Firstpost's #MeToo Conversations: Sandhya Menon, Rituparna Chatterjee, Mahima Kukreja on making the movement truly inclusive
Ever since the second wave of #MeTooIndia allegations began trending on social media timelines here, journalists Sandhya Menon (@TheRestlessQuil), Rituparna Chatterjee (@MasalaBai) and writer Mahima Kukreja (@AGirlOfHerWords) have been at the forefront of sharing as many of these survivor accounts as possible.
Ever since the second wave of #MeTooIndia allegations began trending on social media timelines, journalists Sandhya Menon (@TheRestlessQuil), Rituparna Chatterjee (@MasalaBai) and writer Mahima Kukreja (@AGirlOfHerWords) have been at the forefront of sharing as many of these survivor accounts as possible.
Kukreja highlighted instances where AIB collaborator Utsav Chakraborty had sent multiple women dick pics and asked them for nudes, Sandhya spoke out about her own experiences with sexual harassment at the hands of senior editors like KR Sreenivas, Gautam Adhikari and Manoj Ramachandran, while Chatterjee has been reporting on #MeToo stories from across India for Firstpost and other leading publications.
Collectively, they have helped bring accountability to several perpetrators of harassment — whether it was the resignations of some of these men from the positions of power/cultural currency they held, or at least forced them to acknowledge, in some measure, the degree of hurt they had caused.
At Firstpost's day-long panel discussions on #MeToo — #MeToo Conversations, moderated by award-winning writer Meghna Pant — the third session was given over to these women, and the writer Kiran Manral, who held forth at length on what being at the forefront of this second wave of the movement in India has meant.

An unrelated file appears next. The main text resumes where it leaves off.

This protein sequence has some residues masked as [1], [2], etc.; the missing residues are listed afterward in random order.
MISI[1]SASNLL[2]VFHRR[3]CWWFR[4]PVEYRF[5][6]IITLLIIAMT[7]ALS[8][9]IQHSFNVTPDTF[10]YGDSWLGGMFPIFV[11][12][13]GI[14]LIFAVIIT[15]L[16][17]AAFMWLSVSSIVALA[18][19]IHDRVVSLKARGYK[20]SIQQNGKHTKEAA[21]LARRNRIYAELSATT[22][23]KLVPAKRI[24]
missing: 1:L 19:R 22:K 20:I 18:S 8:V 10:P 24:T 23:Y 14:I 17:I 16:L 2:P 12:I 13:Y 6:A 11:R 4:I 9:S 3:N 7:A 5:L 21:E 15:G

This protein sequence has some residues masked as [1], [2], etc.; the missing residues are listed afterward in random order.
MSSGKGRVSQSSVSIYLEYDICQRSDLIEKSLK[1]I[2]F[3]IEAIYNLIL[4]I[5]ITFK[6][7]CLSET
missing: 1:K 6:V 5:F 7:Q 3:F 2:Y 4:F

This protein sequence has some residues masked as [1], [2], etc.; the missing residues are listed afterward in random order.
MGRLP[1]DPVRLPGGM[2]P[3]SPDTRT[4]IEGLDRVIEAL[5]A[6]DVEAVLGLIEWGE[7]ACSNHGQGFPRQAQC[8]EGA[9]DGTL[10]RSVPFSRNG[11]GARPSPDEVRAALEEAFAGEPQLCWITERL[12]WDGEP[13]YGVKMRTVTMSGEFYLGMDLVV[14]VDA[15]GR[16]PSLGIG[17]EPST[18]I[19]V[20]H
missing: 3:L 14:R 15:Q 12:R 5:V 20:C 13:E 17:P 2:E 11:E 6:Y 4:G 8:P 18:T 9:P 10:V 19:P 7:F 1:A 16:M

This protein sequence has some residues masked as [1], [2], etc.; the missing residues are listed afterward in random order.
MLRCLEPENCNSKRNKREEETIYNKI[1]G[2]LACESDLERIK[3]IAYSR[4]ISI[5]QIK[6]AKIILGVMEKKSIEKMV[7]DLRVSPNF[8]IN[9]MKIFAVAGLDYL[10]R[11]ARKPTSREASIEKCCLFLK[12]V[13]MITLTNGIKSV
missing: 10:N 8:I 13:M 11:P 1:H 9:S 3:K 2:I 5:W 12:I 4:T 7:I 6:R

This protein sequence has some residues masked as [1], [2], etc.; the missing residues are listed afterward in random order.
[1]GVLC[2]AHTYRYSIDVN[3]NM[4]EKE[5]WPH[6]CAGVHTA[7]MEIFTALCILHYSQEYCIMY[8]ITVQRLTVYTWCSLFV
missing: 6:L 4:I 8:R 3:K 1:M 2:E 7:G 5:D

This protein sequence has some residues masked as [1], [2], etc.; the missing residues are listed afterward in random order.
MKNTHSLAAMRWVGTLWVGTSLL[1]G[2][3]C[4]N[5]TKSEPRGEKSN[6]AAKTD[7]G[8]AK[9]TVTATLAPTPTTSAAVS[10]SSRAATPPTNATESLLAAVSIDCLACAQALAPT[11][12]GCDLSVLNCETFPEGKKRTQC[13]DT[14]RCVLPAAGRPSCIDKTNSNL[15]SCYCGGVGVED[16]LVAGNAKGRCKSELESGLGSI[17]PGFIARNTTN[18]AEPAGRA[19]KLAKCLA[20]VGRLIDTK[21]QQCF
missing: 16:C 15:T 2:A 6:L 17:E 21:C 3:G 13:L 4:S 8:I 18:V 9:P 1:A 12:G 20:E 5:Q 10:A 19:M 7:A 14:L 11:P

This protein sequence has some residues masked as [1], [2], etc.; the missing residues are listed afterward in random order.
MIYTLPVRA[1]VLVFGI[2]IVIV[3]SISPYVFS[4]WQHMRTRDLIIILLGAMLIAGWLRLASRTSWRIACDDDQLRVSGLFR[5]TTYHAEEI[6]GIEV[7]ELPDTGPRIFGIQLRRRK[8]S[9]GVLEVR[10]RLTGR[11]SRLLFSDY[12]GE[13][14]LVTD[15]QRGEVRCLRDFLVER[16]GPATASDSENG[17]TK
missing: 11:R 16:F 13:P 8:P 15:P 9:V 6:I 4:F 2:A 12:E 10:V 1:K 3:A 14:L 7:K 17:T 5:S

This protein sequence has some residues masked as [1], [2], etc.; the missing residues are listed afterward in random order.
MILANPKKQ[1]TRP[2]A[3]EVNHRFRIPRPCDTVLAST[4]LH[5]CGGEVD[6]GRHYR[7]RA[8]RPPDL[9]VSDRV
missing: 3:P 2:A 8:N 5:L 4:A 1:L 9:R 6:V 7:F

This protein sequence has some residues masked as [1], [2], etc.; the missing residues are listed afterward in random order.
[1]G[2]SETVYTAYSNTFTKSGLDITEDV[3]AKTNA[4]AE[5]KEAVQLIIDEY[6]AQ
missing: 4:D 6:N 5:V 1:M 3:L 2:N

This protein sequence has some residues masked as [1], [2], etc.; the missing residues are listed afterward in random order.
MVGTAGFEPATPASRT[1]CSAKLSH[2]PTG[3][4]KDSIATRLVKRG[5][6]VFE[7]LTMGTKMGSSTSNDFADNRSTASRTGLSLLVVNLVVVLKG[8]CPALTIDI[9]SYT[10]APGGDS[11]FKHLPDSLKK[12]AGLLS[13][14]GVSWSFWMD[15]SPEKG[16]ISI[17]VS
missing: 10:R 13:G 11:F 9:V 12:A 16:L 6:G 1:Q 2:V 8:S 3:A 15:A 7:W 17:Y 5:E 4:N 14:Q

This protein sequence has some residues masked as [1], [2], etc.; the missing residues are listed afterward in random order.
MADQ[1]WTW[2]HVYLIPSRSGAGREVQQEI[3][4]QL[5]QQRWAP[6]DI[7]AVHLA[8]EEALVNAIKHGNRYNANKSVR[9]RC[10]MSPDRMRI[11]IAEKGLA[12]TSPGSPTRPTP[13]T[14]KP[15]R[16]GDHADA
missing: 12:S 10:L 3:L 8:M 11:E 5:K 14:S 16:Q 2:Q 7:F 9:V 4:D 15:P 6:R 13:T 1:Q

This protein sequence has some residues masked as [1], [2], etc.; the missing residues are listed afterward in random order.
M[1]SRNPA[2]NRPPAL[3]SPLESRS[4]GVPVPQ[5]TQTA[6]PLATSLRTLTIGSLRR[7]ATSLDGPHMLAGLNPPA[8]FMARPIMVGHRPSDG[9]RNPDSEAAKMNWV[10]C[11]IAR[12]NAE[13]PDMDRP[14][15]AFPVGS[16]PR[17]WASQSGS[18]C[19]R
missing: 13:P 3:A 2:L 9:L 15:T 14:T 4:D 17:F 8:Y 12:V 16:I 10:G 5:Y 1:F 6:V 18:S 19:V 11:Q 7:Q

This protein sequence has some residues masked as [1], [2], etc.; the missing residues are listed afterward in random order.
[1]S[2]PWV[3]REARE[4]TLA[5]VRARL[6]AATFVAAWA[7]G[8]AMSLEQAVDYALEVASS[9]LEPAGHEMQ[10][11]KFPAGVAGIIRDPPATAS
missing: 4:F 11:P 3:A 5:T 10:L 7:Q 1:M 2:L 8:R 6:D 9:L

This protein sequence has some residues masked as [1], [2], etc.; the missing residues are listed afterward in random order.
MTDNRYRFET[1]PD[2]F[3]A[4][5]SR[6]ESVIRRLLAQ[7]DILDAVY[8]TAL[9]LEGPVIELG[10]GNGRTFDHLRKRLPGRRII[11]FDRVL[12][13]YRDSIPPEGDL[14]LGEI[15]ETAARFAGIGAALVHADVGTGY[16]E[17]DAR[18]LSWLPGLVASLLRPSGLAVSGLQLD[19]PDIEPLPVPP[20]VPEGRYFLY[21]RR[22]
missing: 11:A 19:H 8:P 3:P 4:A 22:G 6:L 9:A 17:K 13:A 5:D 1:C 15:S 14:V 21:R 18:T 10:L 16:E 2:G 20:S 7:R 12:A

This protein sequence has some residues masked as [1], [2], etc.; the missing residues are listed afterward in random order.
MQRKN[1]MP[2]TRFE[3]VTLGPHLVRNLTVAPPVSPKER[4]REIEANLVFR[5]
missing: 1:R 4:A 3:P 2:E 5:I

The aim of this session was deceptively simple: to trace where and how the second wave of #MeTooIndia began.
Deceptively simple, because as the answers of the panelists made evident, #MeTooIndia has been a long time coming.
Raya Sarkar's List of Sexual Harassers in Academia (LoSHA) is widely considered the starting point of the #MeToo movement in India, and the four panelists reinforced this in the course of their session. Menon added that there had been a collective anger among women, and Twitter has been helpful in amplifying survivors' voices. Recalling the general criticism for Sarkar's efforts, she said that today the due process hasn't changed but names and faces have been added to the allegations.
Next, it was Chatterjee's turn to speak about the responsibility of the media in bringing out voices from all strata of Indian society: stories of Dalit women, stories from India's tier-2 and 3 cities, stories across genders. For Chatterjee, #MeToo has made possible a sisterhood that in turn, is helping women talk about their trauma — and own it.
Interestingly, Chatterjee also said that of all the women who had shared their stories with her, only one did not want to see her case through; the others were all ready to fight and put their names to their stories for the good of the larger movement.
Bringing forward these stories has been a tremendously stressful time for these women — make no mistake. Kukreja, for instance, described how she lost all track of time and how her DMs were constantly buzzing as more and more accounts of assault and trauma emerged. She also stressed that for #MeTooIndia to shed its tag of being an 'elite' social media movement and cause a true change in policy, the stigma survivors were subjected to, had to be done away with. She noted that with this second wave of #MeToo, the shame experienced over speaking out had reduced, and the majority of the voices were women's.
Kukreja further added that people have been generally supportive of the victims. and as the movement trickles down, girls are even sharing these things with their parents. Manral while citing CINTAA's apology to Tanushree Dutta, said that she could see a change in mindsets, and acceptance, legislation and reconciliation is the way to go.
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